Clarksville looks into artificial turf at city high school fields
CMCSS introducing middle school football to Montgomery County in the fall
CMCSS activities coordinator John Miller talks about the impact a middle school program will have on high school football in the city.
George Robinson, Wochit
John Miller’s work behind the scenes in re-establishing a middle school football program overseen by Clarksville-Montgomery County School System has drawn universal praise from high school coaches across the city.
But the CMCSS Programs and Activities Coordinator isn’t finished.
Miller is entering his sixth year with the school system after spending time as football coach at Clarksville Academy and Rossview, as well as Rossview’s athletics director from 2007-17. Miller doesn’t know how much longer he’ll remain in his current role, but he’s not wasting a single minute.
He has a vision of an expanding athletic footprint in Clarksville, and among the more interesting projects on Miller’s table is his desire to see high school football fields converted to artificial turf.
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“That’s big for me,” Miller said. “Improving the facilities in the city is big, especially in the stadium football fields, because so much is played on these fields. You’ve got football, JV football, girls soccer, boys soccer and middle school football is coming. It would be nice to transition to field turf.”
Miller said he’s been working on it for nearly a year and now has more data to help his cause as he works with CMCSS head of school Jean Luna-Vedder about how to navigate the cost.
Last month, the City of Nashville announced plans to launch a $15 million project to upgrade 13 high school football fields and two soccer fields in the city with synthetic turf. The Tennessee Titans agreed to donate $5 million, over five years. Another $5 million will be funded by Metro Nashville Schools and the last $5 million will be raised through The Fans Inc., a private fundraising effort.
The Williamson County school board and commission approved $3.6 million –$1.2 million for each school – for field turf at Centennial, Fairview and Ravenwood before the start of the 2021 football season.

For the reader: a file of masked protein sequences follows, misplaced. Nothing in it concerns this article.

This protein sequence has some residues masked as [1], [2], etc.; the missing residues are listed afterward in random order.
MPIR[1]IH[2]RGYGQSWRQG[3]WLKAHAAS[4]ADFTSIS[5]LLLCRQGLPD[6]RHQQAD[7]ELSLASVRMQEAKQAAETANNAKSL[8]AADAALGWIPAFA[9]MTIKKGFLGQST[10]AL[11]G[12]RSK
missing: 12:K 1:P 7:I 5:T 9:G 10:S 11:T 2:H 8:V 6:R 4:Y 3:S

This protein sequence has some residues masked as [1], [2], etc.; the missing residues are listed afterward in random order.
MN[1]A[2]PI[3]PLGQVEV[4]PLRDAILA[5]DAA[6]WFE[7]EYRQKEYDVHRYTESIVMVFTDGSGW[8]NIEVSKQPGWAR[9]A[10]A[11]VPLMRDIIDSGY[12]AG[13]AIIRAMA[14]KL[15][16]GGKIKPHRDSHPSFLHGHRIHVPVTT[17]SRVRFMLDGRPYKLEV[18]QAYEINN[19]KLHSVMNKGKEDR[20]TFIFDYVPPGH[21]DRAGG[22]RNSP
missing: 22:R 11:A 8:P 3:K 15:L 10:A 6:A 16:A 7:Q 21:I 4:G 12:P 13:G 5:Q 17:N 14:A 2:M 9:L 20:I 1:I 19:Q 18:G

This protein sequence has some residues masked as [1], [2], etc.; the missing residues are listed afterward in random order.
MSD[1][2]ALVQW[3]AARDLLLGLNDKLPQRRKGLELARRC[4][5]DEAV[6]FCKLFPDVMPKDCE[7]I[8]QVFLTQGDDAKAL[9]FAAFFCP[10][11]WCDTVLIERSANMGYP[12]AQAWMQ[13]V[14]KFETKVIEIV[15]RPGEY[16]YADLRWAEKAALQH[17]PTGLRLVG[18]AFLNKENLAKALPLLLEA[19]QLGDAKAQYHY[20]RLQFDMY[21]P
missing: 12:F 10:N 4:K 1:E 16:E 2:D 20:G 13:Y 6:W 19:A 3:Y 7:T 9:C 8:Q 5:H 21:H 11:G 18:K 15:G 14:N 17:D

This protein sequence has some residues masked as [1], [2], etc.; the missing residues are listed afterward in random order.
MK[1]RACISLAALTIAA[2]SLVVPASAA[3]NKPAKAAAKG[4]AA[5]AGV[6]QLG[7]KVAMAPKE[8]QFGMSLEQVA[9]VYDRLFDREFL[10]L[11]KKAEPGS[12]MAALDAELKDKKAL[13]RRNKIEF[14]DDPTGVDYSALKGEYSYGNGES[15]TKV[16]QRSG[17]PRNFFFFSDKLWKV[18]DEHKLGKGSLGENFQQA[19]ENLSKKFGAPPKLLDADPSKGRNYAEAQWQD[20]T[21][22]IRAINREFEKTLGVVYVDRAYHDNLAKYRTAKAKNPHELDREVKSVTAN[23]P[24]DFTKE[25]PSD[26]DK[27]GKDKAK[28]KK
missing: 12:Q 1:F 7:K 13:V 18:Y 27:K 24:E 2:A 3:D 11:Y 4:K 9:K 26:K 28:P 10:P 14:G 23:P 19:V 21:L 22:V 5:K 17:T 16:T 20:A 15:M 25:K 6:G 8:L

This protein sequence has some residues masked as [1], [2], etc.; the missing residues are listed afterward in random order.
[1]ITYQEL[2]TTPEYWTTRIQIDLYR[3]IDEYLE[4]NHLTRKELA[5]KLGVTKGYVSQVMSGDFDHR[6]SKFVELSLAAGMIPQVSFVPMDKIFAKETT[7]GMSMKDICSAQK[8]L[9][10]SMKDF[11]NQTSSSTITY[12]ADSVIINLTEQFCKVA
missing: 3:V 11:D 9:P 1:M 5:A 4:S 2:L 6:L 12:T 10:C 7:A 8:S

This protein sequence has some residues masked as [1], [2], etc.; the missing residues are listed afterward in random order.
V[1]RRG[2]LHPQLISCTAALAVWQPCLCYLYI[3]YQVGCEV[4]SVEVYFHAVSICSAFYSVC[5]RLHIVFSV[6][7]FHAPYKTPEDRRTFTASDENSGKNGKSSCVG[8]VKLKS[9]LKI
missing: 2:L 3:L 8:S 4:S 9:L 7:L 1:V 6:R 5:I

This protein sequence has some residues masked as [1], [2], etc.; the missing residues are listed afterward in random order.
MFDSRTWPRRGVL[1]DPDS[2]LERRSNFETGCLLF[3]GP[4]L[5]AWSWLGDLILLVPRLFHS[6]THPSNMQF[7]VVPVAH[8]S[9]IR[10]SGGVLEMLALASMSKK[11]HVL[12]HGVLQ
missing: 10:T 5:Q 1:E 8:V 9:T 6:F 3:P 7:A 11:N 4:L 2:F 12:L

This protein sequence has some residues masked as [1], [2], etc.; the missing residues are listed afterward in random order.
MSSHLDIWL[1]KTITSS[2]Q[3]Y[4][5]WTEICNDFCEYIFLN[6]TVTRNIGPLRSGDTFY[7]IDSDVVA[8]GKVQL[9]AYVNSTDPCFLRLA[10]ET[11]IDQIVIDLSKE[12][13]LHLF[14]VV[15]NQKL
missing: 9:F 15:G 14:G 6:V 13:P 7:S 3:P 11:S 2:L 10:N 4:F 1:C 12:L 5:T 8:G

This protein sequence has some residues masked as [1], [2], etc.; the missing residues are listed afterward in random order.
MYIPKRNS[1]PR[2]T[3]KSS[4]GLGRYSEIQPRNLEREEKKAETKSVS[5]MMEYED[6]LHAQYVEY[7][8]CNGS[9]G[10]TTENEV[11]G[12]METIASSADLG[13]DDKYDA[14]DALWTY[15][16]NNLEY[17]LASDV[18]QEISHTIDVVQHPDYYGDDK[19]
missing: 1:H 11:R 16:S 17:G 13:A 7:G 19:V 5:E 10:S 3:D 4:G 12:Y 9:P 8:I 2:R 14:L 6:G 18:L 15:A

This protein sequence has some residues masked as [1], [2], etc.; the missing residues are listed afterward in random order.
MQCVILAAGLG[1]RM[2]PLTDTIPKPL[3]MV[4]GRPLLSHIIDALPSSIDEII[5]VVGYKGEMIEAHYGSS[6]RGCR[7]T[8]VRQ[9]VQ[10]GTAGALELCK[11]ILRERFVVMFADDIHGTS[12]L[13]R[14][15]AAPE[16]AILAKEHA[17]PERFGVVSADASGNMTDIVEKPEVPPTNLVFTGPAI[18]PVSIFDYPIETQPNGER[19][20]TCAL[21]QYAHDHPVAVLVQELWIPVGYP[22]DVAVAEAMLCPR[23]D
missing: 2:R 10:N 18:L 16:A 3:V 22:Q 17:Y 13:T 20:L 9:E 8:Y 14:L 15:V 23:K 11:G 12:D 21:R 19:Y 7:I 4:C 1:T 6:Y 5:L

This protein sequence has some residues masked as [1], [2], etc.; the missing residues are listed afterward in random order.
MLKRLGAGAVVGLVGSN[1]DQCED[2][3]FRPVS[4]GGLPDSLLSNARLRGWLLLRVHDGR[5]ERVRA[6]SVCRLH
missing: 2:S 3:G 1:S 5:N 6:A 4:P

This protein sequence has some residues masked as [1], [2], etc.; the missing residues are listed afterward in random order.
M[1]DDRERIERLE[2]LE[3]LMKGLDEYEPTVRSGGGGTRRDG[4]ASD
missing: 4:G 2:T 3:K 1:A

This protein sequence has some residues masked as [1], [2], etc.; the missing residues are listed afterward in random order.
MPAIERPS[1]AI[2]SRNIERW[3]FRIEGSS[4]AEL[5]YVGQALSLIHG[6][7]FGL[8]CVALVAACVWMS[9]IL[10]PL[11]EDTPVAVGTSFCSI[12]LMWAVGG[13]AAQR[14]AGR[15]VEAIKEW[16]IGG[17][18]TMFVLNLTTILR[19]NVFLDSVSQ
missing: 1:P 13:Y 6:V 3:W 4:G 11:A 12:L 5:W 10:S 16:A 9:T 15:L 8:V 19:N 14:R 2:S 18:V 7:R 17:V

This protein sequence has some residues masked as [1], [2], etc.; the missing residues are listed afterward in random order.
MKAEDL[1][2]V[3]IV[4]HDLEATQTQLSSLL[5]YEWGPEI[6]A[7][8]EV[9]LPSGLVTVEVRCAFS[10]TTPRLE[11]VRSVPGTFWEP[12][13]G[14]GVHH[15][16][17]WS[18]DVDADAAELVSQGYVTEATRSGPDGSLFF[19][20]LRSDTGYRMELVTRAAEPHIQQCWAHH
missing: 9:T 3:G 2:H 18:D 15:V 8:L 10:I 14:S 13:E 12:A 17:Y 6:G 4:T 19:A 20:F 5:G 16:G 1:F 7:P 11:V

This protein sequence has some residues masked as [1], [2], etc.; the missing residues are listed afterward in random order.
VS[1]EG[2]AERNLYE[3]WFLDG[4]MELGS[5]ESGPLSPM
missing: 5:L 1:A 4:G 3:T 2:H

Miller has looked into fundraising for Clarksville’s eight public high schools, that will include Kirkwood High next fall. But, in addition to what CMCSS would pay, Miller would likely have to get help from private businesses.
“It would have to be on an incremental basis,” Miller said. “If we looked at maybe doing two high schools a year, that would be a four-year span of trying to get field turf on every high school in town. Do I think it’s feasible? I’m hoping that it is.”
The turf idea has been floating around for years, and the chance to save money in the long term could outweigh the cost to install it. Coaches spend countless hours, and money, mowing, irritating, and re-sodding fields to keep them functional. They also spend summer months preparing for the inevitability that natural grass is chewed up by late October and November. Artificial turf would eliminate many of those weekly costs.
“I want to see athletics grow in Clarksville,” he said. “I’m just like parents in coaches in this city, I want to see these kids excel. I get as big a kick out of it as anyone would.”
Flag football is here
Girls high school flag football has been added to Clarksville this spring. The success of its pilot program in Williamson County, supported by the Titans, led to 15 Nashville public schools joining this spring along with all eight Montgomery County public schools.
“That’s another opportunity for girls and it’s completely funded by the Titans this spring, and it’s becoming hugely popular,” Miller said. “So we’re trying to get ahead of the game on that, but that’s also another activity on our football fields because it looks like flag football could become the next TSSAA-sanctioned sport.”
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Reach sports writer George Robinson at email@example.com or (931) 245-0747 and on Twitter @Cville_Sports.